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Research paper
Diagnostic accuracy of electrically elicited multiplet discharges in patients with motor neuron disease
  1. Boudewijn T H M Sleutjes1,
  2. Inger Montfoort1,
  3. Pieter A van Doorn2,
  4. Gerhard H Visser1,3,
  5. Joleen H Blok1,4
  1. 1Department of Clinical Neurophysiology, Erasmus MC, University Medical Centre Rotterdam, Rotterdam, The Netherlands
  2. 2Department of Neurology, Erasmus MC, University Medical Centre Rotterdam, Rotterdam, The Netherlands
  3. 3Department of Clinical Neurophysiology, SEIN Heemstede, Heemstede, The Netherlands
  4. 4Department of Clinical Physics, Máxima Medical Centre, Veldhoven, The Netherlands
  1. Correspondence to Boudewijn T H M Sleutjes, Department of Clinical Neurophysiology, Erasmus MC, University Medical Centre Rotterdam, P.O. Box 2040, Rotterdam 3000 CA, The Netherlands; b.sleutjes{at}erasmusmc.nl

Abstract

Objective To determine and compare the diagnostic accuracy of electrically elicited multiplet discharges (MDs) and fasciculation potentials (FPs) in motor neuron disease (MND).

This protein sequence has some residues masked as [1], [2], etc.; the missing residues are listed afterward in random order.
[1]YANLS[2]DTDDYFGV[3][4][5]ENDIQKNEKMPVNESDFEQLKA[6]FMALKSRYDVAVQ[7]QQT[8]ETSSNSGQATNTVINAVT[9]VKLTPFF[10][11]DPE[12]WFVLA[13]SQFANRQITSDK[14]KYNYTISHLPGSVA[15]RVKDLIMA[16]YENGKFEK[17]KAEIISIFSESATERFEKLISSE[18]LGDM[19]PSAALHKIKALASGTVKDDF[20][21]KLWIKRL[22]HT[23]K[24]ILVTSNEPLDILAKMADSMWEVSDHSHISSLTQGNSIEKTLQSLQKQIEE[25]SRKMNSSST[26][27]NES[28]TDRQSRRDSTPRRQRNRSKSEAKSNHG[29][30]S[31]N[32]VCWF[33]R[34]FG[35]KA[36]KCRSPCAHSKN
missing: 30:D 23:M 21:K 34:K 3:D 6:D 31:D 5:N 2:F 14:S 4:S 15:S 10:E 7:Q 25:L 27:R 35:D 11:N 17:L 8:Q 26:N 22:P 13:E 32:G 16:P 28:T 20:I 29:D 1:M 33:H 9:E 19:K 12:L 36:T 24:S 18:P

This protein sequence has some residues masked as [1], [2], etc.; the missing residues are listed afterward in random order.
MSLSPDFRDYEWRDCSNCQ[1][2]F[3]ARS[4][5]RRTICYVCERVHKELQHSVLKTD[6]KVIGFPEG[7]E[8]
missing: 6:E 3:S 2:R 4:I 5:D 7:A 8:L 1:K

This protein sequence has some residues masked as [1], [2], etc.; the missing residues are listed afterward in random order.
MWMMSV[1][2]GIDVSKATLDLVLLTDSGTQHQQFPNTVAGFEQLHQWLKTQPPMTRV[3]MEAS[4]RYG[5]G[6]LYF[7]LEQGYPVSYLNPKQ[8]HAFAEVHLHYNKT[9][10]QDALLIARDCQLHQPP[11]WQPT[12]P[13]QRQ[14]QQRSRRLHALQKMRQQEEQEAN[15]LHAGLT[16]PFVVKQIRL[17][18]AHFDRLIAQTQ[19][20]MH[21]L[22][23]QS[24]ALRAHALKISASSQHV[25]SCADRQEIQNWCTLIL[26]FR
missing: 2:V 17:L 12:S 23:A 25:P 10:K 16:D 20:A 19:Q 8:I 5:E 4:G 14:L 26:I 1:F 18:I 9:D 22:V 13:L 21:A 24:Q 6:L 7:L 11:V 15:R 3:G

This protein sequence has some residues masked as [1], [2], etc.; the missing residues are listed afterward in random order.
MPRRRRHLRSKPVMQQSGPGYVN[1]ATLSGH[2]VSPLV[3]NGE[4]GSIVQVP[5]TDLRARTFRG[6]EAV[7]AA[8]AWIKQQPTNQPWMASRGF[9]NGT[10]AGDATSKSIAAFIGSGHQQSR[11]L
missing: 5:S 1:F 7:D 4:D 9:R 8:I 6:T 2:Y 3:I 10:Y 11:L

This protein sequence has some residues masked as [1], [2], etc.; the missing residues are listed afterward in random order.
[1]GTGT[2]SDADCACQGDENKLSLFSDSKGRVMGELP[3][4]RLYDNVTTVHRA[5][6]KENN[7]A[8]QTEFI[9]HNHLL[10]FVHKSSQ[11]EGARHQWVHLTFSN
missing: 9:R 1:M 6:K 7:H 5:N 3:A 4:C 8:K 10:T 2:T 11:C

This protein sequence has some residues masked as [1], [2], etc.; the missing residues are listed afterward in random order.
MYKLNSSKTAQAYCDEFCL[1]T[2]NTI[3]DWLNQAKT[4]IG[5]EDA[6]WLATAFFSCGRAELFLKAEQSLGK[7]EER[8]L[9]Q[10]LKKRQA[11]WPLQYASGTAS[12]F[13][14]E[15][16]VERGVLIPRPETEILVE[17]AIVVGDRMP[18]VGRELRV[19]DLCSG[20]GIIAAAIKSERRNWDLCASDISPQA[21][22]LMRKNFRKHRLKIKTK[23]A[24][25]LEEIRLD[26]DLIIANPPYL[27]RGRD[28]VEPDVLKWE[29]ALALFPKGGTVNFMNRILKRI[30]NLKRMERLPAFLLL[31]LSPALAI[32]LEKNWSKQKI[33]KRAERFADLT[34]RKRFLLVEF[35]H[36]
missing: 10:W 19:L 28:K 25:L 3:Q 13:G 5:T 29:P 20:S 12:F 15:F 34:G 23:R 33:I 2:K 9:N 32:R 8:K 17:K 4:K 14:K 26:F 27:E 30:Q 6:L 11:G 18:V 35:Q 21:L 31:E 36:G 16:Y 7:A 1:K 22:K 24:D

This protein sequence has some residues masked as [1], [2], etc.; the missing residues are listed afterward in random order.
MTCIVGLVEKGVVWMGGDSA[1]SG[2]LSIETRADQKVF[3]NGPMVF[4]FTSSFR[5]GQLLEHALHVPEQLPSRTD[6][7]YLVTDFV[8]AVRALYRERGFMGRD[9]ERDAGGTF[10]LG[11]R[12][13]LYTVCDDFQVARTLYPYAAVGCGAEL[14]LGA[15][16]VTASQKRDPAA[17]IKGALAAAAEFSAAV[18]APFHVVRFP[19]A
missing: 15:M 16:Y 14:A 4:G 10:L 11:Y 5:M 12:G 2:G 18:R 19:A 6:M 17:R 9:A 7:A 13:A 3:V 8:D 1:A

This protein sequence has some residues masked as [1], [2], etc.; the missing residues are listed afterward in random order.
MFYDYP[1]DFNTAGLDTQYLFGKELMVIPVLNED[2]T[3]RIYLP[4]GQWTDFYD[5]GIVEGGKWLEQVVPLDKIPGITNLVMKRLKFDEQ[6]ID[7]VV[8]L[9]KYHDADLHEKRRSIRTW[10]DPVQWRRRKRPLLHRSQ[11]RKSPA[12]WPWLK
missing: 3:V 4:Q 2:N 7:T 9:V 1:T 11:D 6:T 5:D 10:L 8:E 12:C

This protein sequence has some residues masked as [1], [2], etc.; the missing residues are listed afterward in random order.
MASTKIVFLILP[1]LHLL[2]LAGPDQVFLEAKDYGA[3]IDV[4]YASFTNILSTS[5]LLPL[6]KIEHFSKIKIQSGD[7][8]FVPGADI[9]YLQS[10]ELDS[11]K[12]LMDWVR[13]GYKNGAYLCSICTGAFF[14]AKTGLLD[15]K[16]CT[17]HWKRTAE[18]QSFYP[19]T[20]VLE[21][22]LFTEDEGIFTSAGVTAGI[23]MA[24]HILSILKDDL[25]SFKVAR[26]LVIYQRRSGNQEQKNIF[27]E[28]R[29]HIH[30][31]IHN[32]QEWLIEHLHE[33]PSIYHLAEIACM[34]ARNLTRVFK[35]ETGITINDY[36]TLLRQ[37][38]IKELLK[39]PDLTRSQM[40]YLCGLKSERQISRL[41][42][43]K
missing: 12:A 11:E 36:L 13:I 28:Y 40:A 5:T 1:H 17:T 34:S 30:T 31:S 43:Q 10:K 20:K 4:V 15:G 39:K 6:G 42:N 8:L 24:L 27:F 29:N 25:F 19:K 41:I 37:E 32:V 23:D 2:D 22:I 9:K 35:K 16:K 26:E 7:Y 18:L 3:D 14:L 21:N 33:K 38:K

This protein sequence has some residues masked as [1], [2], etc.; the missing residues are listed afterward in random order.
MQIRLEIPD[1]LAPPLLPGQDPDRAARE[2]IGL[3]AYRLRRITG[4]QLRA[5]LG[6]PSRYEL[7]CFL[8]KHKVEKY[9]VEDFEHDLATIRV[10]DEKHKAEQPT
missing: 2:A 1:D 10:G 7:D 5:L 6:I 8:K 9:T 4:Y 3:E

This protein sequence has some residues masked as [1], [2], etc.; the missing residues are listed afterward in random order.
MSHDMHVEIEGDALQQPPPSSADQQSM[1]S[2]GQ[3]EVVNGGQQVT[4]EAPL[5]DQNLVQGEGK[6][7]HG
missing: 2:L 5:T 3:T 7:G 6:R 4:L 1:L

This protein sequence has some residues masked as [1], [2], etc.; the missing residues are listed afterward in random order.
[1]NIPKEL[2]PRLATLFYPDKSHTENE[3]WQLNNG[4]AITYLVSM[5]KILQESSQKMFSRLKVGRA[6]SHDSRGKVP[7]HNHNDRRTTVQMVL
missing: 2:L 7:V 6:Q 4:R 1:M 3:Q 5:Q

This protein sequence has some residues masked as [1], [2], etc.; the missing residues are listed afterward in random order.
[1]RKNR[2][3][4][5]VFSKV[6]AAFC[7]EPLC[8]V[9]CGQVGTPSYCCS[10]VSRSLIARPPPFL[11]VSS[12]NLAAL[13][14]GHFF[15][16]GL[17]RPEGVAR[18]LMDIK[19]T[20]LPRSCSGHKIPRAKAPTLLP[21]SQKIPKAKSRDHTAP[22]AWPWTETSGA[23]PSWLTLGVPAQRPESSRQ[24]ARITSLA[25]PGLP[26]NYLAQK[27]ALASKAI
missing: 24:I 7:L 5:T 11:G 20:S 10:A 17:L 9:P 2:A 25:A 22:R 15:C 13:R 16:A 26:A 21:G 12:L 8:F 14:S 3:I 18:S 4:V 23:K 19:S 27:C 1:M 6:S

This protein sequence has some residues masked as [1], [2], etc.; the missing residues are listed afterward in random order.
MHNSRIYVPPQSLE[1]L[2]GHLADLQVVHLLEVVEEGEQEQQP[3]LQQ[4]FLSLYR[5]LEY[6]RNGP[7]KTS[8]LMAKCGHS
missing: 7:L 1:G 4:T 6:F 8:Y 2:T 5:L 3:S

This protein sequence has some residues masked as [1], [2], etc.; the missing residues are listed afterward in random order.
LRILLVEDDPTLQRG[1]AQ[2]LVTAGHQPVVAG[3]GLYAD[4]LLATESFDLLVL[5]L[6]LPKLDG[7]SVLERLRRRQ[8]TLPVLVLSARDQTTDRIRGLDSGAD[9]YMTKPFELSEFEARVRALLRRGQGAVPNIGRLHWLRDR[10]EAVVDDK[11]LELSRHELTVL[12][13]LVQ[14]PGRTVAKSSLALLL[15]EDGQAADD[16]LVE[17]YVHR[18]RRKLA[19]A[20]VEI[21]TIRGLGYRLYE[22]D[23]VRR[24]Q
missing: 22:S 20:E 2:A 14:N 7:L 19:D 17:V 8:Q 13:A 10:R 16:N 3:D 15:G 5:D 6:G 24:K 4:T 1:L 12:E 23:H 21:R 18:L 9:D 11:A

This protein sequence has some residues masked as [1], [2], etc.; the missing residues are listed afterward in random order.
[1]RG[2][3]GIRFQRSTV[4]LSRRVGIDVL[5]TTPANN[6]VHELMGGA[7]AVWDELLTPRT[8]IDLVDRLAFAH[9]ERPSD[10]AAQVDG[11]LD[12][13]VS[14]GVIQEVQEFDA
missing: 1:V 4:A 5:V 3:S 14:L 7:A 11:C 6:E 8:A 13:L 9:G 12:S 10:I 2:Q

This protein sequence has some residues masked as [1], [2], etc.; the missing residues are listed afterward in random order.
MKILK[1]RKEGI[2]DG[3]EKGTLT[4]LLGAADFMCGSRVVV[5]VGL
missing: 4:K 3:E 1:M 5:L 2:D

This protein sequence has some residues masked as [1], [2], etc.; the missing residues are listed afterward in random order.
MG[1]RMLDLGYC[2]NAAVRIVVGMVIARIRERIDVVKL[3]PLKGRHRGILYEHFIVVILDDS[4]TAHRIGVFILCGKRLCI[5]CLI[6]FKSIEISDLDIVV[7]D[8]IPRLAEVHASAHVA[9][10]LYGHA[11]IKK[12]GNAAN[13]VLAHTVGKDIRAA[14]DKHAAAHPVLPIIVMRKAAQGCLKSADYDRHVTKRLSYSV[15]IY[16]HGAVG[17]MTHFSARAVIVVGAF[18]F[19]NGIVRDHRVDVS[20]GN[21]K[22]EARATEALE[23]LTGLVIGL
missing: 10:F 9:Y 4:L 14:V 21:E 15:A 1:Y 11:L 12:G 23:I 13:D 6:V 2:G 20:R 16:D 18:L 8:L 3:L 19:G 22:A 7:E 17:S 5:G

Methods Patients were eligible when they had MND in their differential diagnosis and were referred for electromyogram (EMG). Stimulated high-density surface EMG of the thenar muscles was performed on the same day as standard EMG examination. High-density recordings were analysed for presence of MDs and needle EMG of any muscle investigated in the cervical region for presence of FPs.

Results Of the 61 patients enrolled in this diagnostic study, 24 patients were clinically diagnosed with amyotrophic lateral sclerosis (ALS) and 11 patients with progressive muscular atrophy (PMA). Another diagnosis was made in 26 patients. Sixteen patients in whom MDs were detected were diagnosed with either ALS (n=11) or PMA (n=5; sensitivity=47.1%, PPV=94.1%). MDs were detected in only one patient initially diagnosed with PMA, but in whom later on, multifocal motor neuropathy could not be excluded (specificity=96.2%). Electrically elicited MDs had a higher specificity than FPs (96.2% vs 53.9%, p<0.001, n=26) and lower sensitivity (47.1% vs 85.3%, p=0.002, n=34). When considering presence of MDs in MND as neurogenic EMG abnormality, lower motor neuron involvement of ≥1 EMG region increased from 50% to 73.5% (p=0.008, n=34).

Conclusions Electrically evoked MDs are highly specific for ALS and PMA and are an early sign of lower motor neuron dysfunction.

  • EMG
  • ALS
  • NEUROPHYSIOL, CLINICAL
  • MOTOR NEURON DISEASE

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